Taking the drama out of the housing draw

For many, the verdict on housing will be handed down this week. And as the dates of housing draws near, students seem consumed with ranking rooms, planning the perfect pick, and calculating their odds of success. Yale may have a great theater program, but no production compares to the drama of housing. Although there are some steps Yale could take to make the process easier, it is students who bear the responsibility for creating the existing melodrama and students who have the power to put an end to it.

A natural outgrowth of Yale’s residential college system is that each college has vastly different living arrangements, and, therefore, housing procedures. Talking to friends in other colleges about housing is pointless; the colleges have such different rules and regulations that discussions and complaints don’t translate. The dates of different colleges’ registration and room draws also vary widely. Such differences can complicate matters for students moving off campus with friends from other colleges and give students in some colleges an unfair advantage.

Because of the greatly varied capacities and configurations of suites in different colleges, however, developing standardized procedures is not feasible. What we would welcome, though, is some sense of overarching structure or a set of uniform guidelines. What might be of great benefit, for example, is standardizing the registration process. The University should establish a specified window with specific dates during which students in all colleges must register for their respective draws, putting all students in the same time frame for dealing with housing issues.

Such standardization obviously won’t solve all the inequities of on-campus housing, but nothing really can. Each year, housing draws create high drama on campus. More than a few students have cried or thrown tantrums during their draws. Others have tried to intimidate their competitors into dropping out of certain draws or even tried to pay off other students in order to obtain their dream rooms. Such melodrama over where we live turns the whole process into a much nastier and more painful one than it has to be. It’s a shame that a few students used to getting what they want are so determined to commandeer their housing draws.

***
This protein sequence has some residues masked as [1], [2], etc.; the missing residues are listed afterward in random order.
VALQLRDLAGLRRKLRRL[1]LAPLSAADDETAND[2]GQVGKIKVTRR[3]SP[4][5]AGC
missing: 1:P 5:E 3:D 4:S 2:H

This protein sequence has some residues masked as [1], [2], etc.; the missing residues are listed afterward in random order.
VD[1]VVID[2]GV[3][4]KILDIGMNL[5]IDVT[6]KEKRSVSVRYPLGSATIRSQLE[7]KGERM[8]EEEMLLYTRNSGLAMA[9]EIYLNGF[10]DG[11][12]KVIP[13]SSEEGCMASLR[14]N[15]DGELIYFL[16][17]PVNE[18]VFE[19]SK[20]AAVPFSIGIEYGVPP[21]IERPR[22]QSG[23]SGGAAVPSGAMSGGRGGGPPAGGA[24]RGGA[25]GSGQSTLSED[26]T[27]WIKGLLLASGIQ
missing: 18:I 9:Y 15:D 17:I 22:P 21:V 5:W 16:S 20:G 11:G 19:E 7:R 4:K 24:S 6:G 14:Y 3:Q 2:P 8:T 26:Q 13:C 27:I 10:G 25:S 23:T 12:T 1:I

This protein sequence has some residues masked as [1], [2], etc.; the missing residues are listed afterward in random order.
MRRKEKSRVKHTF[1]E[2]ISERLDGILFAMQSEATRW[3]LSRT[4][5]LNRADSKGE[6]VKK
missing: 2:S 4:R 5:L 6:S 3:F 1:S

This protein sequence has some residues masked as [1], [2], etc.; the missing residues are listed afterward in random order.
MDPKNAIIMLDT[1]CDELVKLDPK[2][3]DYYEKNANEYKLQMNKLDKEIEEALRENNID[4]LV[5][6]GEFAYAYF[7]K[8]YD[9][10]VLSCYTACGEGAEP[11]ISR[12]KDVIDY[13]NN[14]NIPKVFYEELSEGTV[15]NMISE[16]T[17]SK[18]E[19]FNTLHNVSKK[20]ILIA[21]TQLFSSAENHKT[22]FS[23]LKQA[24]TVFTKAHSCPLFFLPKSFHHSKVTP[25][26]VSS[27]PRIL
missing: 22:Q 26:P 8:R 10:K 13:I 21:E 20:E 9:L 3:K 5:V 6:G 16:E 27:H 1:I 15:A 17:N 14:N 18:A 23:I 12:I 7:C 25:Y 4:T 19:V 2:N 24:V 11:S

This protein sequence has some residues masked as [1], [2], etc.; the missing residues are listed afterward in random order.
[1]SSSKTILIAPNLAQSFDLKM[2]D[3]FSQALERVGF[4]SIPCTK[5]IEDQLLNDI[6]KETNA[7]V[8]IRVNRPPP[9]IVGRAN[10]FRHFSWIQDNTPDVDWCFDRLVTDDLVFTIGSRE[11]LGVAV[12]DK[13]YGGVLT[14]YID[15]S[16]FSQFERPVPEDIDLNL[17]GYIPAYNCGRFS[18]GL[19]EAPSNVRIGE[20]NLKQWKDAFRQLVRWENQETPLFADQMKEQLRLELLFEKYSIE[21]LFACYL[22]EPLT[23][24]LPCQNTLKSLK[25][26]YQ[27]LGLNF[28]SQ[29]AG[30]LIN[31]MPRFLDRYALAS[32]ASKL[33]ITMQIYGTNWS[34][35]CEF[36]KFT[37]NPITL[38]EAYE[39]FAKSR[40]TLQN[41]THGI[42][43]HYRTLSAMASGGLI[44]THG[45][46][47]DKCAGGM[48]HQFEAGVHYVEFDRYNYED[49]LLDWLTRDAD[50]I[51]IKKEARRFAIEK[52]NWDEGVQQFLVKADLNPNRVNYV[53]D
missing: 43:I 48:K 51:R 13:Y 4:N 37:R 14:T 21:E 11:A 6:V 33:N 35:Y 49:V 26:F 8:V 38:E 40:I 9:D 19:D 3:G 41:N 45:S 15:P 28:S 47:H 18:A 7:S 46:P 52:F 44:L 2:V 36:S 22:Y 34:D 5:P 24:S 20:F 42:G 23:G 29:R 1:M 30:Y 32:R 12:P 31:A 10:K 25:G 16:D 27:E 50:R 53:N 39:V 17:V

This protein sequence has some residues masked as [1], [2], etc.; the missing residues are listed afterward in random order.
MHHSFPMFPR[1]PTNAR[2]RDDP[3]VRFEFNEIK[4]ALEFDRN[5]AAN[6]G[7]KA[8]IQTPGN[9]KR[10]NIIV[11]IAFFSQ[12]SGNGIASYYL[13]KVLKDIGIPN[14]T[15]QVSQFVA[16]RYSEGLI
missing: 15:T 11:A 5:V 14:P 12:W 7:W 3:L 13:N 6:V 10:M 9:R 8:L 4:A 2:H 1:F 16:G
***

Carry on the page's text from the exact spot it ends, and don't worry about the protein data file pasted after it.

So we suggest that instead of complaining about the inevitable last pick or gloating about the desirable first pick, students all take the housing draws a little less seriously. It’s not worth trying to beat the system. The nature of a draw is inherently unfair — someone must pick first and someone last — but it’s the best option we have. And really, there are few students who can’t be happy regardless of what room they pick.

Often, superficial attributes that seem so important during the draw turn out to be irrelevant the following year. How will our lives really be different if our common room is 10 square feet larger than our neighbors’ or if it has a bay window instead of a regular one? We could convince ourselves that living in a walk-through double will ruin our entire year or that we can’t possibly have any fun at all if our friends live in another entryway. But in the end, a room is just a room, and housing, like everything else at Yale, is not inherently good or bad, but is simply what we make of it.

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